Title
Diabetes Attitudes, Wishes and Needs second study (DAWN2™) : cross-national benchmarking of diabetes-related psychosocial outcomes for people with diabetes Diabetes Attitudes, Wishes and Needs second study (DAWN2™) : cross-national benchmarking of diabetes-related psychosocial outcomes for people with diabetes
Author
Faculty/Department
Faculty of Medicine and Health Sciences
Publication type
article
Publication
Chichester ,
Subject
Human medicine
Source (journal)
Diabetic medicine. - Chichester
Volume/pages
30(2013) :7 , p. 767-777
ISSN
0742-3071
ISI
000320784900002
Carrier
E
Target language
English (eng)
Full text (Publishers DOI)
Affiliation
University of Antwerp
Abstract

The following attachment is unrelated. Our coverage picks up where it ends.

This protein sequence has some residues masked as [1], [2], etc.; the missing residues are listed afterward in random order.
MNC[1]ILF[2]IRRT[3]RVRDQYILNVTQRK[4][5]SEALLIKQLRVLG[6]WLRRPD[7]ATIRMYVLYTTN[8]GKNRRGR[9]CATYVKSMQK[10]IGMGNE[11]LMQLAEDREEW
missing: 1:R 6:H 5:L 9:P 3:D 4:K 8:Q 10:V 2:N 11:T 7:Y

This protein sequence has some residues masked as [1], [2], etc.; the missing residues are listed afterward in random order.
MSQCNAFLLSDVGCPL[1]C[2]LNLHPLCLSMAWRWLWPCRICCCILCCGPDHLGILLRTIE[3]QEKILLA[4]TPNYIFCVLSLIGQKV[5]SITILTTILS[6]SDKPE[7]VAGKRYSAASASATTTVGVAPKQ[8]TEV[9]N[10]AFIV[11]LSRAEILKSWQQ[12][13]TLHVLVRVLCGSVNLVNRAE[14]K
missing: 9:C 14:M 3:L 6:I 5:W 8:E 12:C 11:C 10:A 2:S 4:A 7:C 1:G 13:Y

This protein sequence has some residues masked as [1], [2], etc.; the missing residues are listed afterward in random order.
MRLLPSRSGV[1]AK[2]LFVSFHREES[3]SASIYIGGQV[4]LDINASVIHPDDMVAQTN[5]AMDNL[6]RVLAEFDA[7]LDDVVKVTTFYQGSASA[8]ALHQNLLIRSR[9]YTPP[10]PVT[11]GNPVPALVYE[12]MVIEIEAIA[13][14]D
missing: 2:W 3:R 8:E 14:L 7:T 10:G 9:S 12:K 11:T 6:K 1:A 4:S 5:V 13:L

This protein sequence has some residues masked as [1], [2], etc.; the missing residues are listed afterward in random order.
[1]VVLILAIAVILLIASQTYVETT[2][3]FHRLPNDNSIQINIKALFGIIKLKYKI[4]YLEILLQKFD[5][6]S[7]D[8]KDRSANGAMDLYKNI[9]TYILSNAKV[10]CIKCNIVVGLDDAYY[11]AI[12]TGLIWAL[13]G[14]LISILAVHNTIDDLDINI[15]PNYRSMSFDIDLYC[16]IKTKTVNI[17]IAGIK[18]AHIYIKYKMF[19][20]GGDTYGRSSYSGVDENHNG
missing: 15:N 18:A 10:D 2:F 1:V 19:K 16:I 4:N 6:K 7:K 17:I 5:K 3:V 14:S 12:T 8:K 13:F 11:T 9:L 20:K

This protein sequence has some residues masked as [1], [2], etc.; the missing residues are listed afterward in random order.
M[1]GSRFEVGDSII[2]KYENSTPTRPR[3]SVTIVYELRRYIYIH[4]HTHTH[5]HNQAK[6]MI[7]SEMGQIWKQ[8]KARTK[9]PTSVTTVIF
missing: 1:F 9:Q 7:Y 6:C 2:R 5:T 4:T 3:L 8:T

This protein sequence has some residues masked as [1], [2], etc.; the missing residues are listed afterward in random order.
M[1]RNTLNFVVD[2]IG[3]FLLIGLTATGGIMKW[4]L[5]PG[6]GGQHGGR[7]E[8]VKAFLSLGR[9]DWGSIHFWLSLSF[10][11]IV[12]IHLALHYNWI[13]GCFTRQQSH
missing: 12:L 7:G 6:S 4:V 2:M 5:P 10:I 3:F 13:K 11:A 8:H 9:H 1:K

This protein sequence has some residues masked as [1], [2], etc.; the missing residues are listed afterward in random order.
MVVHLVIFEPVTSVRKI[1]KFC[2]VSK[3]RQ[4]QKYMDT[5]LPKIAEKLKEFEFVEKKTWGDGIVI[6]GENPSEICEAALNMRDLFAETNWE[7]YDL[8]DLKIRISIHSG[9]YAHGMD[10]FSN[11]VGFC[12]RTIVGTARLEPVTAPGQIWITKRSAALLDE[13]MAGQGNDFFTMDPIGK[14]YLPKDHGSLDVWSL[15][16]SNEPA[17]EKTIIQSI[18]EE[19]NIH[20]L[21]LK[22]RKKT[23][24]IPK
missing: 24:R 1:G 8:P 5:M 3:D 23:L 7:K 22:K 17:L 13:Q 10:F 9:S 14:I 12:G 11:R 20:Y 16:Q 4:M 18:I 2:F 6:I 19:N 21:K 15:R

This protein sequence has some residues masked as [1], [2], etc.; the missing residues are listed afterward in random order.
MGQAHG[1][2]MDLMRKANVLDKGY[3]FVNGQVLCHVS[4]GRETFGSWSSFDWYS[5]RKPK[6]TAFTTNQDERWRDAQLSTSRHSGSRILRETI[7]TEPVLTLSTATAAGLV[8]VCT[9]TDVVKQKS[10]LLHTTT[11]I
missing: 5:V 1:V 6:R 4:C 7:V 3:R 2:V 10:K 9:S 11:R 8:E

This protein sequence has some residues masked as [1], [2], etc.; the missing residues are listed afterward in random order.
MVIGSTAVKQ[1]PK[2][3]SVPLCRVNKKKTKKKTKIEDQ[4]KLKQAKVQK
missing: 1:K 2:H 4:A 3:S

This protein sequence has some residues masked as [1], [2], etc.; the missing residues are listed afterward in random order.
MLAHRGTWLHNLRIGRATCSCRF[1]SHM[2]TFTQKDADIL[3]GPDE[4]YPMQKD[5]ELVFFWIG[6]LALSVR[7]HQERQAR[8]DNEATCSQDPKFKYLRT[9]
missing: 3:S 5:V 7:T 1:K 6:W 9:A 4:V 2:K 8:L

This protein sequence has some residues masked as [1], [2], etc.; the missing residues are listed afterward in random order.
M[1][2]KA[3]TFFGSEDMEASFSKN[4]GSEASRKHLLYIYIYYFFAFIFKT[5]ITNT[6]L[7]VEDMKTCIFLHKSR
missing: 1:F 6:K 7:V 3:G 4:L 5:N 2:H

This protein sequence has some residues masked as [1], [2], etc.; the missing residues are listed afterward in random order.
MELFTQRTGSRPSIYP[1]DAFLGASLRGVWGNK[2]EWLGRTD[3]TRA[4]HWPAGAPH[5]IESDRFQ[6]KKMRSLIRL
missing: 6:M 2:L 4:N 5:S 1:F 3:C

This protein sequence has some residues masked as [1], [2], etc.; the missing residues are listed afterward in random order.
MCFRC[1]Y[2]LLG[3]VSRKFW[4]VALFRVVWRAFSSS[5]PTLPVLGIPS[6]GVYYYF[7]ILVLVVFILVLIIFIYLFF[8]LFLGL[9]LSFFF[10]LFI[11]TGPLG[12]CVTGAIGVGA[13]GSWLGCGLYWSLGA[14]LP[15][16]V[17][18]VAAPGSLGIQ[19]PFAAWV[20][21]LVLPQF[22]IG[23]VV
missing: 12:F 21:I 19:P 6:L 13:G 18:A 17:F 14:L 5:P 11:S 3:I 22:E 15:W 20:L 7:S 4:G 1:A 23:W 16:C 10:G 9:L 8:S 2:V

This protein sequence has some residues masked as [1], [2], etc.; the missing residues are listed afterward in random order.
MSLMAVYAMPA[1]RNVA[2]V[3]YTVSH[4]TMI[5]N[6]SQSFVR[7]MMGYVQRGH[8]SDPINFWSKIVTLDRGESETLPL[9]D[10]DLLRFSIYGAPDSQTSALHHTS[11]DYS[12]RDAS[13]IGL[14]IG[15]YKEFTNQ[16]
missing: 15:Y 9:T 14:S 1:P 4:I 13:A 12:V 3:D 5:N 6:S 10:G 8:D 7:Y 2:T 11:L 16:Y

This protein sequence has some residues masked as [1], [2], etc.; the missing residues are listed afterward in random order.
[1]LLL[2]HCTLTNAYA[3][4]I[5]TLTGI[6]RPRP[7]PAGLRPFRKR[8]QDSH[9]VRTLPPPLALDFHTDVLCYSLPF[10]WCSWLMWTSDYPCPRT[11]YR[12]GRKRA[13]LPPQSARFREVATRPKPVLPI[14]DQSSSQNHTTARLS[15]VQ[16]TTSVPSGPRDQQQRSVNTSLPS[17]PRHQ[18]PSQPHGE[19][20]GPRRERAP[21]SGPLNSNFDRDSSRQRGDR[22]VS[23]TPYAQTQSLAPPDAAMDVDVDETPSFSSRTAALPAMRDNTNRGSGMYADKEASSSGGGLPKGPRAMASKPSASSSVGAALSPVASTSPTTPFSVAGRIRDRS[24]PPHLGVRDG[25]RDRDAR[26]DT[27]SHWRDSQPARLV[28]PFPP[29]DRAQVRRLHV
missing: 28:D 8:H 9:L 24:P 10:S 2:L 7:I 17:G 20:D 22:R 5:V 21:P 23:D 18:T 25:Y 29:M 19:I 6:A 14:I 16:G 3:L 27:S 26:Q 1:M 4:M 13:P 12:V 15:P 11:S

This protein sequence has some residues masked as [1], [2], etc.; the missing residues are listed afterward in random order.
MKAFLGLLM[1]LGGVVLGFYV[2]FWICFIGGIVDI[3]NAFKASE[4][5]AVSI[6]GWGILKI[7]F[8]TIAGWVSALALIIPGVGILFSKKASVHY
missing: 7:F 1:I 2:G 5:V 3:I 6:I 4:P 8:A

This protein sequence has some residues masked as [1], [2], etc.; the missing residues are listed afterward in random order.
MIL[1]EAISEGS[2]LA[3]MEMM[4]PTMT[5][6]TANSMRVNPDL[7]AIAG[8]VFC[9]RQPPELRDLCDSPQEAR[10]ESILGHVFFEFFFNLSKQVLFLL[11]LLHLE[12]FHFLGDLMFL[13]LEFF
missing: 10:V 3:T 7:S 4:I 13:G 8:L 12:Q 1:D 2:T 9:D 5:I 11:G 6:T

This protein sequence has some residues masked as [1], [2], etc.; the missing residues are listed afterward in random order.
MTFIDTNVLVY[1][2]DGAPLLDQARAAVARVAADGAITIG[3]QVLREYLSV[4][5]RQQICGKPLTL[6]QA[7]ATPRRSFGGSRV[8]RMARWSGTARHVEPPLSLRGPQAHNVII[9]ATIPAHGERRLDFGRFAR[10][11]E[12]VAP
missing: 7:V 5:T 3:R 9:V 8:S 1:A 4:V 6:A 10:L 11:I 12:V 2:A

Aims The second Diabetes Attitudes, Wishes and Needs (DAWN2) study aimed to assess psychosocial outcomes in people with diabetes across countries for benchmarking. Methods Surveys included new and adapted questions from validated questionnaires that assess health-related quality of life, self-management, attitudes/beliefs, social support and priorities for improving diabetes care. Questionnaires were conducted online, by telephone or in person. Results Participants were 8596 adults with diabetes across 17 countries. There were significant between-country differences for all benchmarking indicators; no one country's outcomes were consistently better or worse than others. The proportion with likely depression [WHO-5 Well-Being Index (WHO-5) score ≤ 28] was 13.8% (country range 6.524.1%). Diabetes-related distress [Problem Areas in Diabetes Scale 5 (PAID-5) score ≥ 40] was reported by 44.6% of participants (17.267.6%). Overall quality of life was rated poor or very poor by 12.2% of participants (7.626.1%). Diabetes had a negative impact on all aspects investigated, ranging from 20.5% on relationship with family/friends to 62.2% on physical health. Approximately 40% of participants (18.664.9%) reported that their medication interfered with their ability to live a normal life. The availability of person-centred chronic illness care and support for active involvement was rated as low. Following self-care advice for medication and diet was most common, and least common for glucose monitoring and foot examination, with marked country variation. Only 48.8% of respondents had participated in diabetes educational programmes/activities to help manage their diabetes. Conclusions Cross-national benchmarking using psychometrically validated indicators can help identify areas for improvement and best practices to drive changes that improve outcomes for people with diabetes.
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